Article by Matt
Walker; Photos by Steve Gulledge
Matt Walker is a former graduate
research assistant that conducted rabbit research at Mississippi
As the air turns cooler and fall progresses,
hunters across Mississippi eagerly anticipate the opening day of
their favorite hunting season. Many hunters consider rabbits to be
one of the most challenging and rewarding small game species
(especially at the dinner table). Some hunters enjoy kicking along
a fencerow alone, eager to jump a rabbit, while others prefer the
thrill of watching a pack of dogs scurrying after a fleeing rabbit.
Whatever your rabbit hunting approach, hopefully this article will
give you some helpful hints to increase your rabbit hunting
The most obvious requirement for a
successful rabbit hunt is finding out where the rabbits are.
Cottontail rabbits prefer brushy cover for protection in upland
agricultural fields and grasslands, and reach their highest
populations in areas that provide a patchwork of several usable
habitat types. As their name implies, swamp rabbits are associated
with wet areas, preferring moist lowlands and brushy cover along
streams and ditch banks. Don't forget your briar pants because the
thickets rabbits prefer are filled with various types of thorns. It
is also important to wear as much hunter orange as possible to
increase human visibility in these densely vegetated areas.
Many hunters know that fencerows often
harbor rabbits, but don't forget to check brushpiles, fallen trees,
and even wooded areas. Several hunters simply do not realize that
woods provide sanctuary to a horde of rabbits, and these areas
generally receive less hunting pressure. Also, don't forget to ask
a farmer for permission to hunt his agricultural fields. Rabbits
often feed here, and the farmer likely would appreciate help
controlling local rabbit populations that may harm his crop.
One of the most overlooked secrets of
rabbit hunting is scouting. Cottontail rabbits are highly active at
dawn and dusk and this is usually when most rabbits can be seen.
Pay special attention to where and how the rabbits flee because
these escape routes are used repeatedly and may be useful in the
Now that you know where to hunt, we
will examine what to hunt with. In thick cover it is recommended to
use a shotgun with an improved cylinder choke and No. 6 or
7 shot. Because shot distance is limited in heavy cover, close
shots are usually taken quickly where a wide pattern with heavy
shot is beneficial. However, some hunters prefer to use a modified
or full choke when hunting with dogs to make sure no stray shot
brushes a dog. A tighter choke with heavier shot such as No. 4 will
allow for longer shots.
Another important factor is determining when to
hunt. Cold, damp days provide the best days for rabbit hunting.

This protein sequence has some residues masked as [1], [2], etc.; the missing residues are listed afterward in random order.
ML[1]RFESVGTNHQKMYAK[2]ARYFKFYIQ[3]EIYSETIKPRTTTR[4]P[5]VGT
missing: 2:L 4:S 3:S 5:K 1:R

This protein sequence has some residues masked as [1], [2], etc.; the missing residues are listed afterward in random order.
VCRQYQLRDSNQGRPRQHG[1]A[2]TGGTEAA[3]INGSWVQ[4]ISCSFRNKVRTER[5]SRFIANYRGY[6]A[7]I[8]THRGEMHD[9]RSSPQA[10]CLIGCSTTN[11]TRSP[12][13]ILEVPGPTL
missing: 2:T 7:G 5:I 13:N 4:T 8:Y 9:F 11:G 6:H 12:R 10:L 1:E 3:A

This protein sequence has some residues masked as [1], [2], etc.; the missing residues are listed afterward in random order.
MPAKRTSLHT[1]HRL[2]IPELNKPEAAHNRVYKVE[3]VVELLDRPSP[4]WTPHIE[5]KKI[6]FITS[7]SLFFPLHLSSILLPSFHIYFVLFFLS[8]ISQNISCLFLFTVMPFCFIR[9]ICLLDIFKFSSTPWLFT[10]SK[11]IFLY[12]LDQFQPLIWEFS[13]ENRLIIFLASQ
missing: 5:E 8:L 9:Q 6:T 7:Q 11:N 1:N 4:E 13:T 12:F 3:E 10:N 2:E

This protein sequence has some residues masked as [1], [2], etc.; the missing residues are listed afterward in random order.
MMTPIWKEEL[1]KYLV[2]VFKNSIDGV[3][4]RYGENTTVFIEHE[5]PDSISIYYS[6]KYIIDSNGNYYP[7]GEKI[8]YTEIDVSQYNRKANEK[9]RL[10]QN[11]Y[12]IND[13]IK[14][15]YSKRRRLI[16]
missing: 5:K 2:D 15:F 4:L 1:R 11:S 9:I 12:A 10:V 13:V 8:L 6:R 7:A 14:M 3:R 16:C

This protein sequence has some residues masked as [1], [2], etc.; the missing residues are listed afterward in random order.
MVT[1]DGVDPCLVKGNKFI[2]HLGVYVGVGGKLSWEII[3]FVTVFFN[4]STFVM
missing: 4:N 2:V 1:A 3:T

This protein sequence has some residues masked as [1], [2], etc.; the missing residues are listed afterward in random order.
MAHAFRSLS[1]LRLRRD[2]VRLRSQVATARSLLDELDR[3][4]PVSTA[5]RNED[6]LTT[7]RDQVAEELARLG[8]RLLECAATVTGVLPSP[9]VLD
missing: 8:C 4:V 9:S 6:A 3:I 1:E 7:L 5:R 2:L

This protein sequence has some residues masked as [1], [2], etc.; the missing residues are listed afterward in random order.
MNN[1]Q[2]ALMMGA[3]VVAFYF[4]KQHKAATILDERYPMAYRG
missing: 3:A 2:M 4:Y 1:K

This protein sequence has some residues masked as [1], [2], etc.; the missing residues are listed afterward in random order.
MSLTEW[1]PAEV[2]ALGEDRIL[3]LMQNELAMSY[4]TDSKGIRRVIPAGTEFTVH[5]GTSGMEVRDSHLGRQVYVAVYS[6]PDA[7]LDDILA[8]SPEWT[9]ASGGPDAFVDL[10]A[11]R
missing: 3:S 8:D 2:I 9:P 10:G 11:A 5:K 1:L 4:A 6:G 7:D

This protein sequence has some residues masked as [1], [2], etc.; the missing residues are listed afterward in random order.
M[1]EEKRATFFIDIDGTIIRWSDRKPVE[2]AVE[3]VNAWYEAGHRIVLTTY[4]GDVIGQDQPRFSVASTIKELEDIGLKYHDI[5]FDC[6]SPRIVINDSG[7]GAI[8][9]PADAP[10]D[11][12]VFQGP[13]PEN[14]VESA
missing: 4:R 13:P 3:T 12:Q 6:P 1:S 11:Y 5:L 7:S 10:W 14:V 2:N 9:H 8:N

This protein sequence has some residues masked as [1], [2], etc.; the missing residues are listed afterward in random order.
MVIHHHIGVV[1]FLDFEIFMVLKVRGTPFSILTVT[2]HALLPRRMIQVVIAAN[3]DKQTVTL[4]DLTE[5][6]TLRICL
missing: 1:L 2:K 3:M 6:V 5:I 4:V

Rabbits often take shelter somewhere hidden from the cold and the
wind with easy access to open areas where they can absorb
body-warming rays of sunshine. The first warm day after a cold snap
often provides good hunting. Try to cover your human scent as much
as possible and stay downwind of the rabbit.
Low humidity and dry ground are two
variables that may lead to having a poor hunt. Dry air tends to dry
the dogs' noses, making them less likely to absorb scent particles,
and dry ground doesn't hold scent well either. Strong winds also
discourage rabbit movement and may make them harder to find.
Hunting after a few good frosts will increase visibility and reduce
The most common mistake made by rabbit
hunters can be easily corrected--Slow Down!!! Humans and dogs both
seem to think that covering more ground increases hunting success.
Dogs and humans both miss rabbits holding tight to their hidden
position even when in close proximity. Moving more slowly and
performing a more thorough search of the area would likely flush a
rabbit and provide a shot.
A couple of rabbit hunting tricks may
be helpful. When rabbits flee, watch them into the distance where
they often stop and look back to see if danger is out of range.
This may provide the perfect time for bagging the rabbit. Another
trick is whistle or click your tongue when the rabbit takes off.
This will often cause a rabbit to stop and try to decipher what and
where the sound is.
While this article may be of little
use to the seasoned professional, it may provide beginners some
helpful tips on how to increase rabbit hunting success. Rabbits
provide a difficult shot, a race for the dogs, and overall
excitement for the hunter. Don't forget to involve children, as
hunting provides hours of recreation for people of all ages. May
the conditions be great, and the rabbits run freely!